Survey Data

Reg No




Categories of Special Interest

Architectural Artistic

Original Use



1800 - 1820


315688, 235747

Date Recorded


Date Updated



Terraced two-bay three-storey former house over basement, built c.1810. M-profile pitched artificial slate roof, hipped to east, hidden behind brick parapet with granite coping. Rendered brick chimneystack to front (south) and brick angled chimneystack abutting rear elevation. Brown brick walls laid in Flemish bond with granite plinth over ruled-and-lined cement rendered walls to basement. Square-headed openings with brick voussoirs, rendered reveals, granite sills and three-over-three and six-over-six windows. Wrought-iron balconettes to first floor. Round-headed opening with brick voussoirs, panelled timber door, panelled pilasters supporting fluted cornice and frieze and coved surround to fanlight. Granite platform with cast-iron bootscrape and wrought-iron railings on cement rendered granite plinth to east. Wrought-iron and mild steel railings on rendered granite plinth to basement area.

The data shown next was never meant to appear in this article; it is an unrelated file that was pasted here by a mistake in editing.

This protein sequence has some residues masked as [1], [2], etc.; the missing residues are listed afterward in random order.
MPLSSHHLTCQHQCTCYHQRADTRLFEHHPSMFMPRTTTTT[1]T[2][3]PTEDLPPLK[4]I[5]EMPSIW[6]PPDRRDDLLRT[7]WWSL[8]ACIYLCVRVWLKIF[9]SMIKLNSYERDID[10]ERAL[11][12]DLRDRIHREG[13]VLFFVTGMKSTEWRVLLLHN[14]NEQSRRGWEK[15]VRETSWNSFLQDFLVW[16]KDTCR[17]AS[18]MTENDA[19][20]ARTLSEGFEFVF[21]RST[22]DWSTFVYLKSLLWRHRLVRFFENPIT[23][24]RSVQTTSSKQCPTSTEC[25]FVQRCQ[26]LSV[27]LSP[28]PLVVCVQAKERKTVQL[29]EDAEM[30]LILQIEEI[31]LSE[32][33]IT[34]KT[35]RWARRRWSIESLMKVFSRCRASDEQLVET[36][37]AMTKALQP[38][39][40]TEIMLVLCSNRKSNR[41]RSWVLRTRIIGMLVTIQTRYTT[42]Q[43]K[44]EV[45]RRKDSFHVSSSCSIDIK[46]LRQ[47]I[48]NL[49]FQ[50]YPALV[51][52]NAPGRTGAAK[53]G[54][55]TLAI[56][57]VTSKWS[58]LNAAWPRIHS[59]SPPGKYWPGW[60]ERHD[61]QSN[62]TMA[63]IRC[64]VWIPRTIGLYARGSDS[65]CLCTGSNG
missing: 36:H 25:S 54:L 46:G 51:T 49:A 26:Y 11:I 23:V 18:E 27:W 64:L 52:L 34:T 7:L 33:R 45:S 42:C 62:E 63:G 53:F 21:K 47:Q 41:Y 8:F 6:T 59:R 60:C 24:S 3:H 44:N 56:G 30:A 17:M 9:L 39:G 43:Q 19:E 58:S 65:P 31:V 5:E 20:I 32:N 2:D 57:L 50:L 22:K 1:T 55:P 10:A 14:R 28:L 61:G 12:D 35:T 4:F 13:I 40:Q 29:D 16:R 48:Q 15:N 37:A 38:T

Synnott Place was part of the residential development undertaken by Gardiner family in the northeastern sector of the city. It retains a terrace of fine three-storey and four-storey houses over basements, forming a pocket of grand architectural character at the edge of the city. It was part of a scheme of streets leading to a proposed circus on the site of the present Mater Hospital. The street was laid out in the 1790s as the westward continuation of Gardiner Street and the houses are typically Georgian in character, although some later infill is evident. The fa├žade of No.12 is classically restrained with ornamentation limited to an elaborate doorcase and balconettes. The unusual brick angled chimneystack is a common feature in the area around Dorset Street.